Slipping from one world into another is a nice punctuation to have as the cool begins to slide into the air in Ireland and week by week you’re putting summer clothes away and edging towards the darker side of the closet.
Leaving home is always hard but thoughts of our cushy winter in Qatar, in comparison to the harsh winter elements of Ireland, softens the blow. As people in Ireland were stocking up on winter coats and under armour we’re excited about the winter months in Qatar, when the heat ceases and moderate temperatures take over for a good four months, bliss.
The schools have swimming pools and air conditioning. The outdoor play is always dry, and the fake grass is always green. School has a dedicated music room fit for recitals during the year, no dragging the chairs around the classroom here to accommodate an audience in a makeshift auditorium the swimming is chilled and heated to ensure a constant temperature and as swimming is outdoor and in warm temperatures, it’s wholly acceptable to come home wrapped in your towel if you don’t feel like changing. Soccer is played on a state-of-the-art astro turf pitch. Keep hydrated is the mantra. The trainers are lithe Nigerians and svelte stylish young Italian men with excellent ball control. It’s true we have it all here in Qatar so coming back wasn’t all that bad.
Swimming lessons at home in Ireland, always conjure up for me a stressful 2-and-a- half-hour exercise during the week, complaints of a cold pool, waiting for the hairdryer and making sure the kids are fully dry should they suffer the cold outside and subsequently perish. As the weeks go by at home, football training will get muckier and murkier as the temperatures drop, and the kids come of the puddled pitch with flushed faces and sweaty backs make magnificent breeding grounds for colds and flus. Keep warm is the mantra. The trainers are Mick and Pat from the down the road and while they are proficient at teaching the offside rule they fall short for eye candy for the soccer moms. Unless of course blood shot eyes and rounded bellies are your thang, and then, you have it all.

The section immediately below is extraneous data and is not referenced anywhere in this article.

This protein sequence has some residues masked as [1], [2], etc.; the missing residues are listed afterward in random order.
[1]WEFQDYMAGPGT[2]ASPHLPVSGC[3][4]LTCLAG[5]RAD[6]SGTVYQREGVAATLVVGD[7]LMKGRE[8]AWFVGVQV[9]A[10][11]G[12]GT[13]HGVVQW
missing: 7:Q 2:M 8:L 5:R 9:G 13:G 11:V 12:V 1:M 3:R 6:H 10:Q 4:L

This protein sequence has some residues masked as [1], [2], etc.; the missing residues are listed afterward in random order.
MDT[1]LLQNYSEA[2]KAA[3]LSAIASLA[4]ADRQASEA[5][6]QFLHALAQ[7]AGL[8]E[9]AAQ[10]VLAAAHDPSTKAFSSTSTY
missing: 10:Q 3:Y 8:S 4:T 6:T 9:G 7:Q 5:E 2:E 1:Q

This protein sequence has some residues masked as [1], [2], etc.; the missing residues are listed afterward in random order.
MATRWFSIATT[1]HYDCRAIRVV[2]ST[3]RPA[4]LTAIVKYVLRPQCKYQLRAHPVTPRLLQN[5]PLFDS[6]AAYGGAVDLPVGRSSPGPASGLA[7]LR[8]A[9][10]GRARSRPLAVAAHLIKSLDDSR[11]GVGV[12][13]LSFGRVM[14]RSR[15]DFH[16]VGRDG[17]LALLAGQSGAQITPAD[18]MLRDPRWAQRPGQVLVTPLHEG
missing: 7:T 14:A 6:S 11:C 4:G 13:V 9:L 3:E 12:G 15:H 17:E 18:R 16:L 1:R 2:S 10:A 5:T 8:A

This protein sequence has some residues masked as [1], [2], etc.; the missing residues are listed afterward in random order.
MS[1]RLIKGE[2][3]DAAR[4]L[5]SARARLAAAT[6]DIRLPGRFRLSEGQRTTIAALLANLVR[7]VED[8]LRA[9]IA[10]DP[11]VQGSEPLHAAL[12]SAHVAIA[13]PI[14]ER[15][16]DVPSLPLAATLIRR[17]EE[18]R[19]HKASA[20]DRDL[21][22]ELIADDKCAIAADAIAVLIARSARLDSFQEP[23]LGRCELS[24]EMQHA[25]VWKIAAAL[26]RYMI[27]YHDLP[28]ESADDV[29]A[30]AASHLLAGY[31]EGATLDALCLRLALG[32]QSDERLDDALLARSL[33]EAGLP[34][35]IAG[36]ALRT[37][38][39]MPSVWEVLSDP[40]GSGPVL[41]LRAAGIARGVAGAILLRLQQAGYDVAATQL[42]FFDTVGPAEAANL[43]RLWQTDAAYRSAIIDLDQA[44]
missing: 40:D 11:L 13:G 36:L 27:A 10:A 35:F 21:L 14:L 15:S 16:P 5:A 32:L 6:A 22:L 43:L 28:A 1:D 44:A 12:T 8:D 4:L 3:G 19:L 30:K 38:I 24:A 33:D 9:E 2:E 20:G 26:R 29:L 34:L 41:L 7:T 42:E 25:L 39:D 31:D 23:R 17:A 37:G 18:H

So smug in climbing back into our bubble I forgot the cost. Because no sooner were we off the plane than the invoices started coming thick and fast. School itself, think of a number, double it and add on a zero. Soccer is a whole twenty euros a one hour-session (for a group of 7-year olds that take a 10-minute toilet break mid-way and a couple of water breaks and chat breaks throughout), swimming is 20euro for 45 minutes, and music is 25 for a half hour. Soccer and Swimming are compulsory at twice a week. Bang, bang, bang, the invoices came, as soon as my phone picked up the network, I had messages looking for money, by the time the luggage boy had taken the cases from the carousel I had reached my monthly budget it felt like there was a queue lining up getting ready to batter me with more invoices so that by the time the first day back at school started, smug was replaced by bruised and that high moral ground that I looked forward to from Ireland now seemed a little stifling.
It’s the thing that keeps coming back when trying to ratify emigration, community and lack thereof. Without real investment in the community and willingness to give your time free of charge, everything will cost, and that is situation here in Qatar, everyone is here to make money so the chances of finding a group of parents willing to give an hour of their time for free is nil. The school is private so every opportunity they have to make a riyal them take it.
It’s true it’s all here in Qatar, but at what price? Sitting penniless admiring the calves of Thomba and Nico I’m suddenly re-thinking Mick and Pat on the sideline in Carrigaline and their 65 euro a term. Sure, it’s no picnic playing in the rain but while their stuck in mud, we’re stuck with bill.